Two men, AJ and Brian, are driving in a white van, proudly donning Republic of Ireland plates, into Northern Ireland. It takes no time at all for them to be stopped by police once they cross the border. Questioned by the cops, the pair had to explain they weren’t headed to Belfast with nefarious intent. They were heading there to pick up 30 monitors for a gaming event: Celtic Throwdown.
This is just one of the small stories attached to the belt of Ireland’s biggest competitive gaming event. For over a decade, the pair who created it — alongside a weekly tournament series with AsOne — built a hub where the world could get a taste of Ireland’s passionate community and that community could be spotlighted to the world in turn. Last week, Celtic Throwdown ceased to be. Hanging up their sticks, both AJ and Brian are moving onto new adventures.
This is obviously rough news, but understandable. Look at the reactions to the announcement and see the waves of respect and gratitude from people who had enjoyed Celtic Throwdown. To many, it was the best event this side of Europe. But no one in their right mind could blame AJ and Brian from retiring from these events: the money, the time, the amount of legwork needed – it stops you from working a better job, from having a better work-life balance, from taking a trip to the Bahamas.
The closure of Celtic Throwdown marks the conclusion of a difficult endeavour that too few are willing to tackle, as well as the conclusion to years of stories. It’s the end for Irish defenders who would turn up to fend off all challengers, be them French DragonBall FighterZ players or international talent looking to score a trophy.
It’s the retirement of a tournament where footage of Diago Umerhara getting beaten was heart-wrenchingly lost due to a complimentary Red Bull fridge causing a power surge and frying the main streaming computer. All of this started with two guys playing Street Fighter 4 in a living room, and ended in a lush hotel ballroom.
VG247 is not an esports website — and thank god, or we’d all be broke. But this isn’t just an esports problem. Celtic Throwdown and events like it represent an integral part of the video gaming experience: the grass roots social part, which is slowly slipping away, every year, as online spaces become more versatile. Video game publishers dig their fingers deepers into the events, and the pillars that run and organise them eventually cash out. When they go, it’s not like there’s a stream of young talent that can just carry on as usual. It all needs building back up again.
Forget the fighting games for a second. If you’ve ever played Mario Kart, Mortal Kombat, or Dance Dance Revolution in the same room as your friends, then you know the appeal of authentic social play. That banter, that energy. It’s that feeling you get when playing games with other like-minded people that made me fall in love with this hobby in the first place, and it’s partially the reason why I made the awful financial decision to abandon the world of banking and try and work for a video game website. You just can’t beat it, and grassroots events like Celtic Throwdown represent social play at its peak.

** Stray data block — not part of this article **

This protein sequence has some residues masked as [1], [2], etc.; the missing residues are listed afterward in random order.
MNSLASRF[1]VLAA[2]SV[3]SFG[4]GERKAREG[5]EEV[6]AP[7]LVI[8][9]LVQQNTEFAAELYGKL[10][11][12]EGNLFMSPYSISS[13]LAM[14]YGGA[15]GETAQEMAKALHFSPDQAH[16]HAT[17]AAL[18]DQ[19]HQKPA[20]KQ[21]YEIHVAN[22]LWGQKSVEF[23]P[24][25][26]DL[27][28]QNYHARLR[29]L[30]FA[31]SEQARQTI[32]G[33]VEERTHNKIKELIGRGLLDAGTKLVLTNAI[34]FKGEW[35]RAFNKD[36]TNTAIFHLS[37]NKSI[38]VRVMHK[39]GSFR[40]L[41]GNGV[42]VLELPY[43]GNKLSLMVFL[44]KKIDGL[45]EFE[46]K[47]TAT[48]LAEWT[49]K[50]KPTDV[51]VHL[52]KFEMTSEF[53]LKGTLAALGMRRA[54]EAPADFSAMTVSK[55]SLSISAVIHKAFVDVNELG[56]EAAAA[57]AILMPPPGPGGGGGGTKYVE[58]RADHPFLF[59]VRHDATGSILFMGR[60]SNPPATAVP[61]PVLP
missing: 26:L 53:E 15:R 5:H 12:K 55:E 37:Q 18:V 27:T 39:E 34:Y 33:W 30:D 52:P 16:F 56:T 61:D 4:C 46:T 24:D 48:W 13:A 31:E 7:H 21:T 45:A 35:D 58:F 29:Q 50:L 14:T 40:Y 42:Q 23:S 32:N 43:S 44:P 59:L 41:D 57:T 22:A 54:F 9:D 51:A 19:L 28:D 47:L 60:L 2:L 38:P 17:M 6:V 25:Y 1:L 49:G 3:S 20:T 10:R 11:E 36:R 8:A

So it’s a sad thing for everyone when an insitution of social play hangs up its gloves for the last time. You lose something tangible and incredibly valuable when it goes. A few years back, I was lucky enough to fly to Ireland and talk to key members of the Dublin scene. I even wrote a book about it: the goal of which was to show the sheer amount of history, personality, and work that goes into a scene that perhaps not a lot of people know about.
My one regret is that 30-year old me couldn’t write that book, with his years of expertise (and, hopefully, his waistline). It’s a book that is written too dryly, but it’s packed with insight from the people actually from the scene. Which is great for the 20-ish people who bought it.
I would rewrite it today to be more readable to the average person, because I believe Celtic Throwdown and the community around it is precious. They say you should write something you’d read, but that’s not enough; I believe you should write works that anyone can read. Writing impenetrable work is for academics, and I’ve yet to meet a person who has actually read an academic paper. Everyone should know the value of non-corporate, non-profit-focused ventures in this space.
This is not the death of the Irish fighting game community. Grass roots events are still going strong in Cork, Limerick, Galway, and Kerry. Street Fighter and Tekken, King of Fighters and Guilty Gear will remain favourites for the players there. But there is a hole in Dublin, and in the country. It will take years to fill, or perhaps the Irish will treat a neighbouring major like VsFighting as their proxy-major. One thing is for certain, both AJ and Brian through their shared passion for events has helped foster a community that will outlive their own work in that space.
A group of old friends will never sit around a solitary table at the Crowne Plaza Hotel, a ways away from bustling casual set-ups in the hours after the final trophy had been handed out.
Support your locals while they’re around — they’re where video games are at its best.
Source : https://www.vg247.com/irelands-biggest-video-game-tournament-is-gone-heres-why-that-matters